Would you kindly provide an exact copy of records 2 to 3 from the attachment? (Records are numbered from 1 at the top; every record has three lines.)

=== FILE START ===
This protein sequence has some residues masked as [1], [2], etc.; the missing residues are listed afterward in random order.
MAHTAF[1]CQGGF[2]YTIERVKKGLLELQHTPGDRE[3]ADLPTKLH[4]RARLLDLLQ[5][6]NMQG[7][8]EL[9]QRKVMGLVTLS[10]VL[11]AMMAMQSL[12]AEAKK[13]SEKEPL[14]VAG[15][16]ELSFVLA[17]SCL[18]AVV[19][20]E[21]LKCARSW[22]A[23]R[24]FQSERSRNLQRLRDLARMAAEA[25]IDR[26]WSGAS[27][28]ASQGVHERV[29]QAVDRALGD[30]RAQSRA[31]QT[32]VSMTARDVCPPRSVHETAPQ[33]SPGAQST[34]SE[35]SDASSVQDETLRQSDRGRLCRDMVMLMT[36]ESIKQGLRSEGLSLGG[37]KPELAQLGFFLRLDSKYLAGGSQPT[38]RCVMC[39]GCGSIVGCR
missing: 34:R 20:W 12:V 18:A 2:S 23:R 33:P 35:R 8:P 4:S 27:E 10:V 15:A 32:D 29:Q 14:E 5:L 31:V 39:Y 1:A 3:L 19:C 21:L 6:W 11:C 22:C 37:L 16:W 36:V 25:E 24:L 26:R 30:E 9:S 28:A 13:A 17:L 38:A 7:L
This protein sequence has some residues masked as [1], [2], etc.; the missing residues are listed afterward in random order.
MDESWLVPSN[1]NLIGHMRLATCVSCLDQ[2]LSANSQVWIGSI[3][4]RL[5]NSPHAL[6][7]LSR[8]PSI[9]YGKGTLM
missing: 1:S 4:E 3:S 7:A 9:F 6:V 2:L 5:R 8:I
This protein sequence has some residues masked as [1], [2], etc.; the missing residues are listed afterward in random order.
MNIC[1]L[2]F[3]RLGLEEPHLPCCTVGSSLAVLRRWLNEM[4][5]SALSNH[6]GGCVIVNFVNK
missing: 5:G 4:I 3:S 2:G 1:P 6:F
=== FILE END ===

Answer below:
This protein sequence has some residues masked as [1], [2], etc.; the missing residues are listed afterward in random order.
MDESWLVPSN[1]NLIGHMRLATCVSCLDQ[2]LSANSQVWIGSI[3][4]RL[5]NSPHAL[6][7]LSR[8]PSI[9]YGKGTLM
missing: 1:S 4:E 3:S 7:A 9:F 6:V 2:L 5:R 8:I
This protein sequence has some residues masked as [1], [2], etc.; the missing residues are listed afterward in random order.
MNIC[1]L[2]F[3]RLGLEEPHLPCCTVGSSLAVLRRWLNEM[4][5]SALSNH[6]GGCVIVNFVNK
missing: 5:G 4:I 3:S 2:G 1:P 6:F